Important tests and discussion include:
Screening the patient for any medications that may affect coagulation ( Box 5.4 ):
Aspirin or aspirin-containing compounds
Ibuprofen or other common meds that may affect coagulation
Herbs such as fish oil, ginkgo, ginseng, etc., that may affect coagulation
Screening for health problems including uncontrolled hypertension or diabetes
Screening for anesthesia problems
Ophthalmic problems including recent corneal corrective procedures
Symmetry of brows, lids, orbits.
|APC||Dong quai root||Mefenamic||Saleto|
|Arthritis Pain Formula||Duoprin||Meloxicam||Salicylamide|
|Arthrotec||Durgesic||Methcarbamol with aspirin||Salsalate|
|Aspirin||Empirin with codeine||Mobigesic||SK-65|
|Atromid||Emprazil||Momentum Backache Formula||Soma|
|Axotal||Encaprin||Monacet with codeine||St. John’s wort|
|Azolid||Ephedra (ma huang)||Motrin||St. Joseph’s products|
|Buffets II||Fenoprofen||Neocylate||Talwin Compound|
|Carisoprodol||4-Way Cold tabs||Orudis||Triaminicin|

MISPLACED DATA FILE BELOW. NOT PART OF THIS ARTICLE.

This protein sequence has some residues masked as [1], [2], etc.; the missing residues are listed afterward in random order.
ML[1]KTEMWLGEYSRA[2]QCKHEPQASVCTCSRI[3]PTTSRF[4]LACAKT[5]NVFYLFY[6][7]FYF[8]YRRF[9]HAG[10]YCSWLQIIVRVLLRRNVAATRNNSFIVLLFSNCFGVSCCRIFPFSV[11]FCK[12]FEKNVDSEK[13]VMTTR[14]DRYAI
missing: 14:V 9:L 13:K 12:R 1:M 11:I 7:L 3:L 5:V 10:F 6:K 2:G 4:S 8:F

|Cilostazol (Pletal)||Gemnisin||Pabrin Buffered Tabs||Valerian|
|Clopidogrel||Ginkgo (biloba)||Pamate||Vitamin E|
A Snellen chart exam is the standard of care for blepharoplasty, as many patients will experience (or think they experience) visual changes after eyelid surgery ( Fig. e5.1 ).
Since uncontrolled bleeding can cause blindness, it is important for patients to refrain from medications that affect platelet function ( Box 5.4 ).
Preoperative prescriptions are given at the preoperative appointment. This includes a cephalosporin antibiotic and appropriate analgesic.
There are several tests that assist the surgeon in assessing the risk of cosmetic blepharoplasty for a specific patient and these tests are a requirement for all blepharoplasty patients. These include:
Tests for lid laxity
Evaluation for Bell’s phenomenon
Extraocular muscle function.
The following signs and symptoms can make a difference in successful and unsuccessful blepharoplasty surgery and must be appreciated by the surgeon. Some of the listed aberrations are minor and only require observation, and others could have a critical impact on aesthetics and eye health. If there is ever a doubt of factors that could negatively impact the procedure, an ophthalmology consult is in order. A novice blepharoplasty surgeon should obtain a routine ophthalmology consult on their initial series of patients. This helps rule out pathology, teaches the new surgeon what is normal and what is not, and protects the surgeon to some extent medicolegally.